The Great Lent is a 40 day spiritual preparation for Pascha (Easter) marked by reflection, personal improvement, repentance and fasting. Much like the Greeks and other Eastern European cultures, Russian Orthodox Christians begin observing Great Lent on “clean Monday”, a time to cleanse and purify everything from the clothes we wear, the pots and pans we cook with and most importantly, our bodies and souls.
Yes, Lent is the time for making auspicious changes. But it doesn’t have to be about complete deprivation. In Slavic tradition, the ritual of fasting for six weeks involves a progressive giving up of certain foods, beginning with meat. Fish, eggs and dairy, as well as olive oil are not allowed after the third week. Without getting into the nitty gritty of the Church rules, we’re helping you navigate through foods you CAN eat and sharing delicious recipes for Russian mushroom soup, cabbage soup and traditional eggplant ikra (veggie spread).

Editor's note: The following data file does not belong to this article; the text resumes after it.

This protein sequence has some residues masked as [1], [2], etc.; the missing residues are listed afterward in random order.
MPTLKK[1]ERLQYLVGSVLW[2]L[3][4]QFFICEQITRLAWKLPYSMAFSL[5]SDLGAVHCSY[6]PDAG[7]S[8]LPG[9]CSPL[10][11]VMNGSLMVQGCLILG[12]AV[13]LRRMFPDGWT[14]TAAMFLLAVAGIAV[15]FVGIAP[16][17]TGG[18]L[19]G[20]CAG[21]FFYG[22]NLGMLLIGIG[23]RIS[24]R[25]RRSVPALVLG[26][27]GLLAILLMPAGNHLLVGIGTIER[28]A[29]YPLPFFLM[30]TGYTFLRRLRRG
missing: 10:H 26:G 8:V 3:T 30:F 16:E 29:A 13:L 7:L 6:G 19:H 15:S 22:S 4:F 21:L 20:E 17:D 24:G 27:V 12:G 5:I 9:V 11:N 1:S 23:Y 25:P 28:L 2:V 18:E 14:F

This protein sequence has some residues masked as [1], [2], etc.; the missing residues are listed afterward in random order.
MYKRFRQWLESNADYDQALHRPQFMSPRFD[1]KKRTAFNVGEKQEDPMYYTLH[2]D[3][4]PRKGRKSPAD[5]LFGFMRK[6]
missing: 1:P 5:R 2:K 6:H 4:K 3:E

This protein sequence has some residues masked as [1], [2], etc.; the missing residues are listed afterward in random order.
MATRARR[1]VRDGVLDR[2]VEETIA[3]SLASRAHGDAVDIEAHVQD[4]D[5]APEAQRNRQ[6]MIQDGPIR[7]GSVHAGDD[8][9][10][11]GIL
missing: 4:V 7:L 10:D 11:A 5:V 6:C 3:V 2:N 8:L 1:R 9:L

During the Great Lent, mushroom soup is a hearty substitute for meat based soups, like borsht. Foraging for mushrooms is practically a Russian sport. Low in calories, mushrooms are a good source of nutrients commonly found in animal products. Dried, pickled, and canned, mushrooms are preserved and served in many forms during the winter months.
Olga’s Flavor Factory serves up a traditional Russian recipe for a savory mushroom barley soup. Skip the bacon of course, during Lent!
Dried mushrooms can be rehydrated to make vegetable broth, and brined mushrooms served with thinly sliced onions and drizzled with oil make a tasty side dish or appetizer. For the true mushroom connoisseurs, the Wild Cask Mushrooms will be a deliciously wonderful discovery! These wild mushrooms are foraged in ecologically clean regions of Siberia and brined in fine sea salt to preserve the meatiness and natural flavor.